Each year, more than 30 million surgical procedures are performed. During these, nearly 1 million patients suffer a postoperative complication (Mangano, 2004). As surgeons, gynecologists assume responsibility for assessing a patient's clinical status to identify modifiable risk factors and prevent perioperative morbidity. However, clinicians should also be prepared to diagnose and manage such complications, if they arise.
A properly performed preoperative evaluation serves two important functions. It uncovers comorbidities that require further evaluation and optimization to avert perioperative complications (Johnson, 2008). Second, evaluation allows improved use of operating room resources (Correll, 2009; Roizen, 2000).
In many cases, a gynecologist can perform a thorough preoperative history and physical examination, averting the need for medical consultation in many cases. However, if a poorly controlled or previously undiagnosed disease is discovered, consultation with an internist can be beneficial. The purpose of a preoperative internal medicine consultation is not to obtain “medical clearance” but rather to provide a risk assessment of a woman's current medical state. With consultation, a summary of the surgical illness is provided, and clear questions are posed to the consultant (Eagle, 2002; Fleisher, 2009; Goldman, 1983). In addition, a complete history and physical examination and medical records that report prior diagnostic testing should be available to the consulting physician. This can prevent unnecessary surgical delays and cost due to redundant testing.
Common postoperative pulmonary morbidities include atelectasis, pneumonia, and exacerbation of chronic lung diseases. Incidences of such complications following surgery are estimated between 20 and 70 percent (Bernstein, 2008; Brooks-Brunn, 1997; Qaseem, 2006).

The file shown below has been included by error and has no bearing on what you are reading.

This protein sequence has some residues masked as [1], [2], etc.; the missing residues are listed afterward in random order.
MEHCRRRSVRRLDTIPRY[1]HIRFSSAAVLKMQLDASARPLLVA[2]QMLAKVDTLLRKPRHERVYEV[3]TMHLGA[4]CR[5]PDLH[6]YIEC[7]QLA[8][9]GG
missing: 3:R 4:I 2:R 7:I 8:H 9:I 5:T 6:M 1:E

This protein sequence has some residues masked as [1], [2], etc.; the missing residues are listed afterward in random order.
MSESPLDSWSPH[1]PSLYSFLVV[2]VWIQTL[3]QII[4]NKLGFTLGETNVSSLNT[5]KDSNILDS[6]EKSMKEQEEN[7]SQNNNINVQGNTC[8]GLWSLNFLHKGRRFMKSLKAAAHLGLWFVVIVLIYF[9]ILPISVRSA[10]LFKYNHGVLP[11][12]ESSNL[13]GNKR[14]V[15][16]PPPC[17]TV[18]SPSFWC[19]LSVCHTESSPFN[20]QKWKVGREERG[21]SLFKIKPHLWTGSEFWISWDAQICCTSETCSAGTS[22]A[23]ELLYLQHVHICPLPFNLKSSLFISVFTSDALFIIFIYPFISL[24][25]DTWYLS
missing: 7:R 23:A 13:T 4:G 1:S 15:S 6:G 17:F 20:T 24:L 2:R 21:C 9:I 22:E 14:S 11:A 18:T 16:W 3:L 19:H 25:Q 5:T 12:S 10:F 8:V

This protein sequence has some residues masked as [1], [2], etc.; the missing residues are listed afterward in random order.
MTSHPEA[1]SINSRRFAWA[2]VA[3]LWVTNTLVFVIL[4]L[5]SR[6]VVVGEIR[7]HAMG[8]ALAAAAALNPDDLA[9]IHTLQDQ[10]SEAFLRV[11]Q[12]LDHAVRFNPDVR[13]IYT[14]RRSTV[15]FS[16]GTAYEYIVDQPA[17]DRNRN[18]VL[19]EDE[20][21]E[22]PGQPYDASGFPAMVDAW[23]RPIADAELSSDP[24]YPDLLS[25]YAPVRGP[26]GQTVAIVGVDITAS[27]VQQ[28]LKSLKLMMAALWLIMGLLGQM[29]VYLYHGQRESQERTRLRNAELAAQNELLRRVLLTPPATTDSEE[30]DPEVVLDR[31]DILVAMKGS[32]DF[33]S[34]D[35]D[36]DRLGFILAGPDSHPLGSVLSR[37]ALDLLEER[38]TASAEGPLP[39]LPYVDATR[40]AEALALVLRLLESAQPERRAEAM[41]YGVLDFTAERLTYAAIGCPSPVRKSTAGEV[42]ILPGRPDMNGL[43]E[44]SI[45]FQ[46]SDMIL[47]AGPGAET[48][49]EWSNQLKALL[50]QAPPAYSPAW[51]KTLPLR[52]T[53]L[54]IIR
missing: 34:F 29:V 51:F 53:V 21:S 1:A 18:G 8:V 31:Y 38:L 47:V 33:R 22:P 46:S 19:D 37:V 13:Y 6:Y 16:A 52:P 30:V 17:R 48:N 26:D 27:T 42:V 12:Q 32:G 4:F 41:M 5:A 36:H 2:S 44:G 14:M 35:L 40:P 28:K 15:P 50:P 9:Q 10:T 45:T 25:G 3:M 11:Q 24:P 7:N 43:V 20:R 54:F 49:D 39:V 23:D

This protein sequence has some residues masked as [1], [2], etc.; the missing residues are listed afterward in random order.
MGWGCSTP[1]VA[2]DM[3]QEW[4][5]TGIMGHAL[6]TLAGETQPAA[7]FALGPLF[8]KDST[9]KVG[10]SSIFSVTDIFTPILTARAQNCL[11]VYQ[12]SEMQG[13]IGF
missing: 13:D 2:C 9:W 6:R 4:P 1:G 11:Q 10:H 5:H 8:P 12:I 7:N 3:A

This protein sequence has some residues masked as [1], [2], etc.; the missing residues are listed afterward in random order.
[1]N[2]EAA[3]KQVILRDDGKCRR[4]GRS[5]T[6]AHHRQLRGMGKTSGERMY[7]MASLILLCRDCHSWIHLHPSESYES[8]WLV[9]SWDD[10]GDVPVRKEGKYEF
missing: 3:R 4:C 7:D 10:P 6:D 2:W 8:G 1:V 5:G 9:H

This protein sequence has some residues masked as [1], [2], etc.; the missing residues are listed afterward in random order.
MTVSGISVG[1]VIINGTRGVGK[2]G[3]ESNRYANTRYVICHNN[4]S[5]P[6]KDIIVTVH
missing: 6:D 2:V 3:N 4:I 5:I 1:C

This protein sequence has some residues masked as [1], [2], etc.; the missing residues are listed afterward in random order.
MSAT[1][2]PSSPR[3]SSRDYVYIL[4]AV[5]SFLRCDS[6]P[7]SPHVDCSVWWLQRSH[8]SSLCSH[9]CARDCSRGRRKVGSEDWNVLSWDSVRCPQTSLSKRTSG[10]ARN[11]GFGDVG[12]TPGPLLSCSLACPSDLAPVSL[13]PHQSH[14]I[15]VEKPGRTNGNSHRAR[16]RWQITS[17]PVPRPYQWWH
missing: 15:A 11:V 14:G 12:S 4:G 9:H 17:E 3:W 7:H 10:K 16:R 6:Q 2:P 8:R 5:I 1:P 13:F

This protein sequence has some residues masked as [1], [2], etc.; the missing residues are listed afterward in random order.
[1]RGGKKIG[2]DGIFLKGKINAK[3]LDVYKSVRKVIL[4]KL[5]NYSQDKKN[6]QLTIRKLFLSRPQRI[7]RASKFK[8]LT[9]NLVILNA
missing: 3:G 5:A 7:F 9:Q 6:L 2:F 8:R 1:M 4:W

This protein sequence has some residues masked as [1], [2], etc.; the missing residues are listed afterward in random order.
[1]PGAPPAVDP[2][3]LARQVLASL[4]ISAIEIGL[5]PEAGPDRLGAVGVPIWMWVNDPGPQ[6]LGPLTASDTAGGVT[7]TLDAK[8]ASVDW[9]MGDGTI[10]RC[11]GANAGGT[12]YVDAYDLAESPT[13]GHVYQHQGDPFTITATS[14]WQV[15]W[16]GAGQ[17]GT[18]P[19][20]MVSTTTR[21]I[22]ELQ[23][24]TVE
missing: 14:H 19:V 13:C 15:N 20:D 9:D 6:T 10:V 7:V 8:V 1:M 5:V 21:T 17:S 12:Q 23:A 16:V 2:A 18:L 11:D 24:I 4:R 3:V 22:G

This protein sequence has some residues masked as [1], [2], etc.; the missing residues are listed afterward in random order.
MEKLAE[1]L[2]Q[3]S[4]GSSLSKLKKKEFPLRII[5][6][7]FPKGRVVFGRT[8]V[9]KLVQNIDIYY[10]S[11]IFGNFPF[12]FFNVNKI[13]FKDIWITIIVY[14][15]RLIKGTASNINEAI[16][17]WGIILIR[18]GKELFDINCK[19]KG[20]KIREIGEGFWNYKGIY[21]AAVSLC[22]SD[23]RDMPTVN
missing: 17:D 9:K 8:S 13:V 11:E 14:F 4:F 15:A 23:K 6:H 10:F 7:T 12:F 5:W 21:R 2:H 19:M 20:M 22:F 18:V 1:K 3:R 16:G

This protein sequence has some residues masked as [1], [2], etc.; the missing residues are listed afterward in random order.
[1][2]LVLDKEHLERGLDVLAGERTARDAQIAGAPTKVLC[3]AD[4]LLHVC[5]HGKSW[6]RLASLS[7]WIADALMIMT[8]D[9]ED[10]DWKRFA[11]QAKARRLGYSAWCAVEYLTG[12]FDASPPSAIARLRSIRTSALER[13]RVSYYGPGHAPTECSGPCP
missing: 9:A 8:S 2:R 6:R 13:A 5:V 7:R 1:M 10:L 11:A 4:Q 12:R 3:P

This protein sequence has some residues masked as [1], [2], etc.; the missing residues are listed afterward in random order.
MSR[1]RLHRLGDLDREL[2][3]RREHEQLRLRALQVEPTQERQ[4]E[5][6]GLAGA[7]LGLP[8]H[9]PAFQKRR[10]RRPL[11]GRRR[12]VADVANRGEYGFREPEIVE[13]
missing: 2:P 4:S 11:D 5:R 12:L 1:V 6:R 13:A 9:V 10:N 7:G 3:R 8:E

Risk Factors for Pulmonary Complications
Risk factors for pulmonary complications fall into one of two major categories—procedure- related and patient-related. For example, upper abdominal incisions as they approach the diaphragm can alter pulmonary function through three mechanisms, as shown in Figure 39-1. First, intraoperative stimulation of the viscera leads to decreased phrenic motoneuron output, which then lessens diaphragmatic descent. Second, disruption of abdominal wall muscles can hinder effective respiratory efforts. Finally, pain may limit effective voluntary use of respiratory muscles. As a result, poor diaphragmatic function may produce persistent decreases in vital capacity and in functional residual capacity. These predispose patients to atelectasis (Warner, 2000). Surgery duration is another procedure-associated factor. Procedures in which patients receive general anesthesia for longer than 3 hours are associated with nearly double the risk of developing a postoperative pulmonary complication. Finally, emergency surgery remains a significant independent predictor of postoperative pulmonary complications. Although these procedure-related risk factors are largely unmodifiable, an appreciation of their associated sequelae should prompt increased postoperative vigilance.
Surgical factors producing respiratory muscle dysfunction. These factors ...